|Location||1700 Nevin Avenue, Richmond, California|
|Owned by||Union Pacific Railroad (Amtrak station)|
|Line(s)|| UP Martinez Subdivision |
|Platforms||1 island platform (Amtrak)|
1 island platform (BART)
|Connections|| AC Transit: 70, 71, 72M, 74, 76, 376, 607, 667, 668, 675, 684, 800 |
City of Richmond: BART/Civic Center Shuttle
Kaiser Richmond Shuttle
|Bicycle facilities||Two lockers|
|Station code||RIC (Amtrak)|
|Opened||January 29, 1973 (BART) |
October 30, 1977 (Amtrak)
|Rebuilt||October 18, 2007|
|2020||4,554 (weekday average) (BART)|
|Rank||16th in California (Amtrak)|
The Richmond Transit Center is a Bay Area Rapid Transit (BART) and Amtrak station located in Richmond, California. Richmond is the north terminus of BART service on the Berryessa/North San José–Richmond line and Richmond–Millbrae+SFO line; it is a stop for Amtrak's Capitol Corridor , San Joaquin , and California Zephyr routes. It is one of two transfer points between BART and Amtrak, along with Oakland Coliseum station.
The Southern Pacific-controlled Northern Railway opened through what is now Richmond in 1878, but a station was not established until the arrival of the Atchison, Topeka and Santa Fe Railway in 1900. The station was closed upon the formation of Amtrak in 1971. Two years later, Richmond became one of the termini of the initial BART system. Amtrak service began in 1978, with a shelter constructed in 1984. A new Amtrak platform was built in 2001, followed by a renovation of the whole station completed in 2007.
The Southern Pacific-controlled Northern Railway opened through the then-uninhabited swamplands near Point Richmond on January 8, 1878. A stop was soon established at San Pablo, north of what is now Richmond. Passenger service to Richmond started around 1900 when the Atchison, Topeka and Santa Fe Railway (AT&SF) made Port Richmond the west terminus of its transcontinental mainline, where passengers could board ferries to San Francisco. By 1910, the rapidly growing town of Richmond had four train stations: the Southern Pacific (SP) stopped in downtown Richmond near Macdonald Avenue and at Stege south of Potrero Avenue; the AT&SF station was at the west end of Macdonald Avenue.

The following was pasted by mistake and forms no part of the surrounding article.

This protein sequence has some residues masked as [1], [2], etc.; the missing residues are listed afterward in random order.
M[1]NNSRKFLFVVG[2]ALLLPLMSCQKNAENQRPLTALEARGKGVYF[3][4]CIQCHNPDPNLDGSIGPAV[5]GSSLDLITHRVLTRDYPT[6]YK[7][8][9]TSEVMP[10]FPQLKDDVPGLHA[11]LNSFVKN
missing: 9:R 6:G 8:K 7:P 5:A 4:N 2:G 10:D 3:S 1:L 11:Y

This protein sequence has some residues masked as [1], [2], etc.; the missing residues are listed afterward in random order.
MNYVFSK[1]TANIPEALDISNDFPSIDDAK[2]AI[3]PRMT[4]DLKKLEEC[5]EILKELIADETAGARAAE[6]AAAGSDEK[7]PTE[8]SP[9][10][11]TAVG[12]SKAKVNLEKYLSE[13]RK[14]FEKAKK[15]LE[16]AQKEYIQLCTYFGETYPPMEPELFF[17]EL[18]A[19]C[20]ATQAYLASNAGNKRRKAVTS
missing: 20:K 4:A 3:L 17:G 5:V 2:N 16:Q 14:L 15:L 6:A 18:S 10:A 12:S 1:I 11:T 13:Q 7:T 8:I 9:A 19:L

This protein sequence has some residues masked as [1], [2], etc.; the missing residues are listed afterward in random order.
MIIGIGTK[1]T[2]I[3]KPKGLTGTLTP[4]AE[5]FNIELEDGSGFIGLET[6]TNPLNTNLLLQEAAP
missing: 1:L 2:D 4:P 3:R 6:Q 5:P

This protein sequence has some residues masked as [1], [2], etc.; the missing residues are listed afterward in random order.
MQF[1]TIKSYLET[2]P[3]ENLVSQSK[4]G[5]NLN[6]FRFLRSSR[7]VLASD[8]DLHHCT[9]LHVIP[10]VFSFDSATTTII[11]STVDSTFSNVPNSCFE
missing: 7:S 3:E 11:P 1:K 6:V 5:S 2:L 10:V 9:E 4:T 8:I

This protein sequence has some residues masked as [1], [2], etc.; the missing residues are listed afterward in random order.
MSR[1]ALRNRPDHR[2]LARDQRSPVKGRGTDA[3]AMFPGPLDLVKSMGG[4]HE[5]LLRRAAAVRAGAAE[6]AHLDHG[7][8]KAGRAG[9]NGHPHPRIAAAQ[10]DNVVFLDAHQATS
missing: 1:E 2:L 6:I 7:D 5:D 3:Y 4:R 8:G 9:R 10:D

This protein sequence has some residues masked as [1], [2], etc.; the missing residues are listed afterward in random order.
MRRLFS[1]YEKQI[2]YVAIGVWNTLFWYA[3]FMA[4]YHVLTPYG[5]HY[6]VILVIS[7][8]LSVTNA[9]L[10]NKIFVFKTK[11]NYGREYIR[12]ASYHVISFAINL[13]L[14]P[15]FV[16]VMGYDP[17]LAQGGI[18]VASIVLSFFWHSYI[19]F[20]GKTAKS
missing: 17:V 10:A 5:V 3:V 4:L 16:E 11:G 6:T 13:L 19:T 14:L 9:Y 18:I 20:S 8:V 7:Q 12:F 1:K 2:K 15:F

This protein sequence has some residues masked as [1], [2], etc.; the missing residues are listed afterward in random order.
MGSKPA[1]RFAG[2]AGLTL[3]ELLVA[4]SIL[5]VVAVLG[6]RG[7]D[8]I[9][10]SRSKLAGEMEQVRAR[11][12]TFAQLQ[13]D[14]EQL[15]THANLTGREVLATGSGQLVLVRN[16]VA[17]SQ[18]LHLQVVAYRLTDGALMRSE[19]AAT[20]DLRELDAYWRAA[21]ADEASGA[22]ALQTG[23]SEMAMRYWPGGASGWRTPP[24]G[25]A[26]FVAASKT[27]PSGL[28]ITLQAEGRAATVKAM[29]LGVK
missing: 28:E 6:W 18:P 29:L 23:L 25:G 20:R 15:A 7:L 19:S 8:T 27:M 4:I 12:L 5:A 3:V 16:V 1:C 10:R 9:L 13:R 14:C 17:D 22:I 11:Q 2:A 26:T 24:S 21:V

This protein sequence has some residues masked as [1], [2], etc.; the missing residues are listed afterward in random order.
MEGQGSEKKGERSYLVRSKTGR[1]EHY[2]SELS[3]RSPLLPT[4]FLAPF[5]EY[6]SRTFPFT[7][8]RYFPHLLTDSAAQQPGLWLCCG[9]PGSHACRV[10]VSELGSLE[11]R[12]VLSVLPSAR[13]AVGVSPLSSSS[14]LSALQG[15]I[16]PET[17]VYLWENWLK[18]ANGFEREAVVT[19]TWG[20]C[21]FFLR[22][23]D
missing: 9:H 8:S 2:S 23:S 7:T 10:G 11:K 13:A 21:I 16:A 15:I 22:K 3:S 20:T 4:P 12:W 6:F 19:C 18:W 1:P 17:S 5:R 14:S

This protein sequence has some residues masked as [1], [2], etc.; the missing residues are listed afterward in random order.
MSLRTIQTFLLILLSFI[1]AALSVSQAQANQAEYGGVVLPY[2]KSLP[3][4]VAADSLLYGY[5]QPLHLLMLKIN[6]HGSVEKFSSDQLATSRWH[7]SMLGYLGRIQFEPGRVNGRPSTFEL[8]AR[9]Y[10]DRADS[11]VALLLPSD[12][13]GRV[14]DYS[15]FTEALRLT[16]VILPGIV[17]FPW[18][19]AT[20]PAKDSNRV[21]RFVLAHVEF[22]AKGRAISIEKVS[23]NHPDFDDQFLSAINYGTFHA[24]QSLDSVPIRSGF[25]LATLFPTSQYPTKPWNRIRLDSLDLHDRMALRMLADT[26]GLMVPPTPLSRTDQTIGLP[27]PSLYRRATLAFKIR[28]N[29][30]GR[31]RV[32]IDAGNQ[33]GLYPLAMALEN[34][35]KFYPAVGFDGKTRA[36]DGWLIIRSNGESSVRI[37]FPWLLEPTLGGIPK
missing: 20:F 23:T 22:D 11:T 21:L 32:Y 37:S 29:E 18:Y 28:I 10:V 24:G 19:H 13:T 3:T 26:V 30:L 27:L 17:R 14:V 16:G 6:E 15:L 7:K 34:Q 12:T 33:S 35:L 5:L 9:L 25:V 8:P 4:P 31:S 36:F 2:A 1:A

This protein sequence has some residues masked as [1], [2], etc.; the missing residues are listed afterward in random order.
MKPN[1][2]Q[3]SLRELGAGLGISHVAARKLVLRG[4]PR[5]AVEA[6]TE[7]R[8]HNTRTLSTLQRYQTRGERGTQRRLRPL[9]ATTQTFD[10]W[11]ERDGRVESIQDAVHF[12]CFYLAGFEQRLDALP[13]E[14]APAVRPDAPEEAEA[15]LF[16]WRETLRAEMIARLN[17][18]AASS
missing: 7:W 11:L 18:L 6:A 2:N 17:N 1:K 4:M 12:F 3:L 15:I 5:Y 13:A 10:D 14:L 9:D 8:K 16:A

Even as intercity rail service began to decline, Richmond was served by SP trains on the Shasta Route, Overland Route, and Central Valley routes, plus AT&SF service to the Central Valley. 1, 1971, when Amtrak took over intercity passenger service.AT&SF service ended in 1968 when the Golden Gate was discontinued. SP service to Richmond on the San Joaquin Daylight continued until May
As early as 1957, Richmond was identified as a likely terminus for a line of a proposed regional rapid transit system. : 42 The system was approved by voters in November 1962. The station was originally to be located at 6th and MacDonald west of downtown, but this was changed to 16th and Nevin (along the SP line) to allow construction of a storage yard north of the station and permit future extension. After tension between the Bay Area Rapid Transit District and the city, an agreement to use the latter site was reached in May 1967. : 106 BART service to Richmond began on January 29, 1973; it has remained a terminus since. An extension to Crockett was considered in 1991 but not pursued.
A "rather disquieting" mosaic relief by William Mitchell, made of seashells and fiberglass, is located near the BART faregates.
Unlike other large cities, the Bay Area did not have a convenient transfer location between Amtrak intercity service and local rapid transit; Oakland Central Station was not located near a BART station. The introduction of the San Joaquin service in 1974 added a third round trip to the SP mainline north of Oakland.
A $667,000 Amtrak station adjacent to the BART station opened for use by the San Joaquin plus the long-distance San Francisco Zephyr and Coast Starlight on October 30, 1977. It included two 18-car-long platforms, with stairs and an elevator from a small station building to the under-track passage.
Service gradually expanded; a second San Joaquin was added in 1980, and the Capitols service began in 1991.The Coast Starlight ceased to stop at Richmond in April 1996, followed by the California Zephyr (successor to the San Francisco Zephyr) in October 1998.
The Amtrak station building was closed on December 1, 1997, though trains continued to stop. On April 12, 2000, BART and the city broke ground on a "transit village", a large mixed-use transit-oriented development adjacent to the station. In July 2001, the aging Amtrak facility was replaced with a modern island platform with better access to the BART pedestrian tunnel. The $1.9 million project, funded by the state, was intended to improve the station as preparation for the transit village. The developer for the transit village — which included an 800-space garage for BART — was chosen in 2002.